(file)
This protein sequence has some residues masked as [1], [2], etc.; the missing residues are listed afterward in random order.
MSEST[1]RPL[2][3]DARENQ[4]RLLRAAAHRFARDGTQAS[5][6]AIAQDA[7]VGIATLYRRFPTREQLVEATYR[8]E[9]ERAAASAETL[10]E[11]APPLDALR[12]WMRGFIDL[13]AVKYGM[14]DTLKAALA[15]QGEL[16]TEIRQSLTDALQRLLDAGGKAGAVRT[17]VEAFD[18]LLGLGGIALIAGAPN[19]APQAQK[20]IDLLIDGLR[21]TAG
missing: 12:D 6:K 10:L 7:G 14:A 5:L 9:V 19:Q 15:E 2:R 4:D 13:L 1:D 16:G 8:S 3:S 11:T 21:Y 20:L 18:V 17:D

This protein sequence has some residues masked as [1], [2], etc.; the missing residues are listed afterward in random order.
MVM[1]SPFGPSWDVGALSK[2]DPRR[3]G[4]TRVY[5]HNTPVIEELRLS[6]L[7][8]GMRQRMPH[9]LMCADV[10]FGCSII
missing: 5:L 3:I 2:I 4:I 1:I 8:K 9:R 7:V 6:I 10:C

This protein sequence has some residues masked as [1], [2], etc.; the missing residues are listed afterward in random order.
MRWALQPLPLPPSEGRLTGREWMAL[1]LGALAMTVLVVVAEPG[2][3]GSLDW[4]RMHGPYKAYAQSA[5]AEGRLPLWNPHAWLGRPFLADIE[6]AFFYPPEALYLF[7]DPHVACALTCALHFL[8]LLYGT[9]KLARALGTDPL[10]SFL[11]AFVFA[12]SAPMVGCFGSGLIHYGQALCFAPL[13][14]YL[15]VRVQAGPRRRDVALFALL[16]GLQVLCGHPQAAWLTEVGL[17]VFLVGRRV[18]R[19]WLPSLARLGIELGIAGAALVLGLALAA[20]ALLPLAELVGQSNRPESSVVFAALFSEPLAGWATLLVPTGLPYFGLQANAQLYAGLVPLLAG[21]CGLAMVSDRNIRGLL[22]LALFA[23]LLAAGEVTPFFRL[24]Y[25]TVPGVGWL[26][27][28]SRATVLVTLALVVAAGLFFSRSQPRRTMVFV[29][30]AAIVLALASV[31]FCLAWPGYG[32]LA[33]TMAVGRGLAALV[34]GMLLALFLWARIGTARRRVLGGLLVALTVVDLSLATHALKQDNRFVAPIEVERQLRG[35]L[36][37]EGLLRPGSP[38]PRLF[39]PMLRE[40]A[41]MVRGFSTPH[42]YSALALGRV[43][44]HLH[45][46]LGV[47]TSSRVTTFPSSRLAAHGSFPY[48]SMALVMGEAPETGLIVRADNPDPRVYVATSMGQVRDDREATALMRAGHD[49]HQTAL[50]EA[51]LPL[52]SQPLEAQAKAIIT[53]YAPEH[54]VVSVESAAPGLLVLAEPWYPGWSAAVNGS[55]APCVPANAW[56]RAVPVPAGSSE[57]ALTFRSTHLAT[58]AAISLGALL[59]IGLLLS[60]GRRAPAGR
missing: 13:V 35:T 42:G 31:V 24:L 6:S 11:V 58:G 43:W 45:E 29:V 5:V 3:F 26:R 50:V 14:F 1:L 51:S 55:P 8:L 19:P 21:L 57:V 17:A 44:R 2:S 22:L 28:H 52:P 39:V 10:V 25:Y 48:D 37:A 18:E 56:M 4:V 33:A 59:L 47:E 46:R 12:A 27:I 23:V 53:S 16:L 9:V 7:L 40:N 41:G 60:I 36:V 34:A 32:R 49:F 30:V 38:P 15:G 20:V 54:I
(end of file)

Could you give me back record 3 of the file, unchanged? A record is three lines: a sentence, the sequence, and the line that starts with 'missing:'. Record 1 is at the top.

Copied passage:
This protein sequence has some residues masked as [1], [2], etc.; the missing residues are listed afterward in random order.
MRWALQPLPLPPSEGRLTGREWMAL[1]LGALAMTVLVVVAEPG[2][3]GSLDW[4]RMHGPYKAYAQSA[5]AEGRLPLWNPHAWLGRPFLADIE[6]AFFYPPEALYLF[7]DPHVACALTCALHFL[8]LLYGT[9]KLARALGTDPL[10]SFL[11]AFVFA[12]SAPMVGCFGSGLIHYGQALCFAPL[13][14]YL[15]VRVQAGPRRRDVALFALL[16]GLQVLCGHPQAAWLTEVGL[17]VFLVGRRV[18]R[19]WLPSLARLGIELGIAGAALVLGLALAA[20]ALLPLAELVGQSNRPESSVVFAALFSEPLAGWATLLVPTGLPYFGLQANAQLYAGLVPLLAG[21]CGLAMVSDRNIRGLL[22]LALFA[23]LLAAGEVTPFFRL[24]Y[25]TVPGVGWL[26][27][28]SRATVLVTLALVVAAGLFFSRSQPRRTMVFV[29][30]AAIVLALASV[31]FCLAWPGYG[32]LA[33]TMAVGRGLAALV[34]GMLLALFLWARIGTARRRVLGGLLVALTVVDLSLATHALKQDNRFVAPIEVERQLRG[35]L[36][37]EGLLRPGSP[38]PRLF[39]PMLRE[40]A[41]MVRGFSTPH[42]YSALALGRV[43][44]HLH[45][46]LGV[47]TSSRVTTFPSSRLAAHGSFPY[48]SMALVMGEAPETGLIVRADNPDPRVYVATSMGQVRDDREATALMRAGHD[49]HQTAL[50]EA[51]LPL[52]SQPLEAQAKAIIT[53]YAPEH[54]VVSVESAAPGLLVLAEPWYPGWSAAVNGS[55]APCVPANAW[56]RAVPVPAGSSE[57]ALTFRSTHLAT[58]AAISLGALL[59]IGLLLS[60]GRRAPAGR
missing: 13:V 35:T 42:G 31:V 24:L 6:S 11:V 58:G 43:W 45:E 29:V 5:V 3:F 26:R 50:V 14:F 1:L 51:S 55:P 8:L 19:P 21:L 57:V 17:A 44:R 2:S 22:L 28:H 52:P 39:V 10:V 25:Y 48:D 37:A 18:E 56:M 4:V 33:A 59:L 47:E 46:R 12:A 27:I 23:V 53:S 16:L 9:V 7:L 40:N 41:G 60:I 36:V 34:A 32:R 49:F 30:V 38:P 15:G 20:V 54:I